“The partnership between the Northglenn High School students and the Shields group has been invaluable to our students,” said Bill Thielke, a teacher at Northglenn. “Our senior design capstone classes have been working with the Shields group to design and build prototypes for problems that have been provided by the researchers.” 

The Shields Lab researchers introduced advanced concepts and problems to the high school students, “including a demonstration of the delivery of drugs, developing an enclosure for culturing dinoflagellates and the development of a magnetic particle separator,” Thielke said. These authentic engineering challenges have given the students valuable real-world design and application experience. 

“The most critical component of this is the mentorship program that the Shields group provides,” Thielke said. “The expertise of these mentors has allowed our students to receive critical feedback as they work through the engineering design process.” 

Cooper Thome, a third year PhD candidate in the Shields Lab, is one of the student mentors. 

“This project has given students experience in solving real-world problems through a number of approaches,” Thorne said. “The students have been able to use a variety of skills learned in their high school program, like 3D CAD and printing, along with other new skills to come up with a really nice prototype for a large culture tank in which we will be able to easily culture cells that require certain periods of light and dark.” 

While Thome appreciates the research opportunities provided by collaborating with the students, inspiring and educating high schoolers is one of the main draws of the collaboration.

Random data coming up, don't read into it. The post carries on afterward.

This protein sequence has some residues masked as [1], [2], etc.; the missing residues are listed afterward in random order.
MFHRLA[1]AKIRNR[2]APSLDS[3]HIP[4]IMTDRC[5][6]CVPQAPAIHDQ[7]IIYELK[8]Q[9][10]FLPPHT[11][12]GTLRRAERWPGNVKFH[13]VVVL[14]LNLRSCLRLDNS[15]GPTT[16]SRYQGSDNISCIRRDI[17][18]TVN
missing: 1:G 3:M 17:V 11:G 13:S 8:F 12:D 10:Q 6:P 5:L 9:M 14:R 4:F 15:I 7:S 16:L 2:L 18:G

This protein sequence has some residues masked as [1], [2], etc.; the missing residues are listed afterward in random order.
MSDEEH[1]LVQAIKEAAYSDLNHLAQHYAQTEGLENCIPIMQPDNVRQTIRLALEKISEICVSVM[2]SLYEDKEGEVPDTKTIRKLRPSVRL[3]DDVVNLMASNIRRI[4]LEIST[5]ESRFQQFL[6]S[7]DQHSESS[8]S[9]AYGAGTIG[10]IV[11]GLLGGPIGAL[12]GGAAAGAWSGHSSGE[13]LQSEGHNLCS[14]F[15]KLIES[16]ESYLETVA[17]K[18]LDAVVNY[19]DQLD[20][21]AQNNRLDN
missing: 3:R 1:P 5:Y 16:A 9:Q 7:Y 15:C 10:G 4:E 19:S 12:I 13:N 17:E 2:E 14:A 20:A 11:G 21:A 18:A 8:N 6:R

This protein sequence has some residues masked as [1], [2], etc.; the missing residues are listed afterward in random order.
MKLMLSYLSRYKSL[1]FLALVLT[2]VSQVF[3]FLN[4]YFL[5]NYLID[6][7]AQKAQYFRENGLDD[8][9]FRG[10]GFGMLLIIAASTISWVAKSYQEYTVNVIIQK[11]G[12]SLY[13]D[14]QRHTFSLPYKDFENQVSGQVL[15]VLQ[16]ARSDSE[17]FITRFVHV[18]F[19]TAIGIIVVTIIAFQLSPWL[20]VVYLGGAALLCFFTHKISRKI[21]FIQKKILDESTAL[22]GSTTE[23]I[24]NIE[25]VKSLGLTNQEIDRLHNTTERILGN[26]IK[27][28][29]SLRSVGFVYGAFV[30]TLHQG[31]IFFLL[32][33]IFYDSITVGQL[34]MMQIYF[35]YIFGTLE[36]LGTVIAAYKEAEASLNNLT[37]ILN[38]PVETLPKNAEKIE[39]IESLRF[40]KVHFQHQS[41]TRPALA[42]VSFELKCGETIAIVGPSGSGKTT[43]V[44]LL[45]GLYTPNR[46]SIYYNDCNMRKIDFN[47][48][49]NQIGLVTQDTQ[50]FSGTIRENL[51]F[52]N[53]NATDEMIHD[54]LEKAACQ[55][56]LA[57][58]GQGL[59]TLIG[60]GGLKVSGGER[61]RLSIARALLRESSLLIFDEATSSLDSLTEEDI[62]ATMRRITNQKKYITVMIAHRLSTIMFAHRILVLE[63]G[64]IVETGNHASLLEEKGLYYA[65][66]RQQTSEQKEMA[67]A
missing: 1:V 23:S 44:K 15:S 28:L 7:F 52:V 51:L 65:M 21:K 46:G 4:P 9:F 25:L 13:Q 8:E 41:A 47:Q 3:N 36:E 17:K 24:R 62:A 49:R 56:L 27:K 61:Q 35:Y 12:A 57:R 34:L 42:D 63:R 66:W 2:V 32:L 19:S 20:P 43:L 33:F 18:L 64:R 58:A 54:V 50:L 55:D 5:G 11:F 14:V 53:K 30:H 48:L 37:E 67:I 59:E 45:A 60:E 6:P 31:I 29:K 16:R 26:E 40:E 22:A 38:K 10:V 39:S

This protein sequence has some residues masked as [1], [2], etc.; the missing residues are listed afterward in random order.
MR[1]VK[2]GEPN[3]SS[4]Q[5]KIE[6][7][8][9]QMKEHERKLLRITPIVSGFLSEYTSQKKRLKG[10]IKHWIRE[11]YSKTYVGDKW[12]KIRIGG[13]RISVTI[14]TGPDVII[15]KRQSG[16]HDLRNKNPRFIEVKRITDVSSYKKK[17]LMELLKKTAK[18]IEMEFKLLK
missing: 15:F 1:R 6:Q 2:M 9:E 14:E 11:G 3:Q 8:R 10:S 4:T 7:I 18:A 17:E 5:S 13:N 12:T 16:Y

"I was lucky enough to have a number of figures like that when I was younger — some of whom are the reason I am in graduate school today — so it’s rewarding to try to do the same for others, even in small ways,” Thome said. 

Nicole Day is a third-year bioengineering PhD candidate and mentor. 

“It's so much fun to see younger students excited about science and engineering, and I always feel more enthusiastic about my own work after seeing it through the lens of others,” Day said. “The opportunity for students to work on these design projects gives them exposure to having their work valued by people in the field they may be interested in, instead of just having another assignment to turn in to their teacher.” 

Day hopes that her participation will help encourage students from underrepresented backgrounds to consider careers in STEM fields. 

“Science and engineering research can be hard and discouraging, and it's not easy to pursue if you don't have external support when you are struggling internally,” Day said. “I love seeing the pride students take in their hard work on these projects, and while I've done outreach events for elementary kids in the past, my new goal is to continue engaging with high school students in particular and helping them see their potential in STEM.” 

First year graduate student Taylor Ausec, department junior Sarah Adzema, seniors Julia Bendorf and John Fowle, and biomedical engineering sophomore Chris Orear also participate in the Shields Group mentorship program. 

Shields is excited about integrating his NSF CAREER research with high school outreach. 

“High schoolers are on the cusp of making critical decisions about their future,” Shields said. “If they see some of these emerging technologies and have opportunities to get involved, they may be more likely to consider a career in STEM.”

Six faculty members within the College of Engineering and Applied Science received CAREER Awards from the National Science Foundation in 2022.